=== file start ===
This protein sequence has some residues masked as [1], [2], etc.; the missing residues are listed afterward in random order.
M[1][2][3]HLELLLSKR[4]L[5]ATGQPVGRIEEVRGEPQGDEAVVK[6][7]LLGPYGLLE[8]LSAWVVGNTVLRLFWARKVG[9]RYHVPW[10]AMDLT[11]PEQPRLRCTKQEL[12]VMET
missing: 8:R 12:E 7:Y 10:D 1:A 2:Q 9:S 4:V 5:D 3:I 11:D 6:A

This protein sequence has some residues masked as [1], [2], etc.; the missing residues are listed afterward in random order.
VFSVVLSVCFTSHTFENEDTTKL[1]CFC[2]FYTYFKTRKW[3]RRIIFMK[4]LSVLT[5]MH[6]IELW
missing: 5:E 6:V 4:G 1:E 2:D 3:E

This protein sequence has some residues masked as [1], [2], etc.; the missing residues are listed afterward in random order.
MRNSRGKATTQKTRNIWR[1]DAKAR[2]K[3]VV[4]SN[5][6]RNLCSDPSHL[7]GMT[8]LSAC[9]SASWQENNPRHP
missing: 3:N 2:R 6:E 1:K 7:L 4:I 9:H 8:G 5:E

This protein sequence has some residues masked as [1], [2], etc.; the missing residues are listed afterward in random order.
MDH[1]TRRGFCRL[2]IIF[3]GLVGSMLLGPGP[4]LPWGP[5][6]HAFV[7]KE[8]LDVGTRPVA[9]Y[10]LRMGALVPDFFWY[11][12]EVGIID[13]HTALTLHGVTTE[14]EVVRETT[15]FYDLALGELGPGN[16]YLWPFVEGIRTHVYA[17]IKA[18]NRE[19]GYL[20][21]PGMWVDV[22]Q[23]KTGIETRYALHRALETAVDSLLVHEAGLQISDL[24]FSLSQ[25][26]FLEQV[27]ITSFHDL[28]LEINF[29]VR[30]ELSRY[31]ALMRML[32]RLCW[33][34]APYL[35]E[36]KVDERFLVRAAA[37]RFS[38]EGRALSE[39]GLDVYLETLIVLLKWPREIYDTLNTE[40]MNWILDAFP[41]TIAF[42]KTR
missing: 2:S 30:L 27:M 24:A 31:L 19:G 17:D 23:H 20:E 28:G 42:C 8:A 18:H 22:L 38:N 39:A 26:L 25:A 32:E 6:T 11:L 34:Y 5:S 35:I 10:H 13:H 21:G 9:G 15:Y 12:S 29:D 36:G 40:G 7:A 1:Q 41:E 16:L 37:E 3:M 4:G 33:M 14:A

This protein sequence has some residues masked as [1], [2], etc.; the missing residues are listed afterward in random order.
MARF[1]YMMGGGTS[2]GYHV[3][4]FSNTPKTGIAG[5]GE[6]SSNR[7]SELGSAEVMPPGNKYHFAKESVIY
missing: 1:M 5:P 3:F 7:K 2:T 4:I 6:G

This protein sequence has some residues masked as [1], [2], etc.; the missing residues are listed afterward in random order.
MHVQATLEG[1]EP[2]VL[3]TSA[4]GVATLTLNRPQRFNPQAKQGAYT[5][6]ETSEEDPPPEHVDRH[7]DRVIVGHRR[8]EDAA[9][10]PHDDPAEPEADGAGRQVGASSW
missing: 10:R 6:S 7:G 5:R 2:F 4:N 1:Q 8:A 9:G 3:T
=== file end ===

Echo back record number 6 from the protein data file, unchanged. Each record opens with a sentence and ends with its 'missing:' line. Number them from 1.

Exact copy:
This protein sequence has some residues masked as [1], [2], etc.; the missing residues are listed afterward in random order.
MHVQATLEG[1]EP[2]VL[3]TSA[4]GVATLTLNRPQRFNPQAKQGAYT[5][6]ETSEEDPPPEHVDRH[7]DRVIVGHRR[8]EDAA[9][10]PHDDPAEPEADGAGRQVGASSW
missing: 10:R 6:S 7:G 5:R 2:F 4:N 1:Q 8:A 9:G 3:T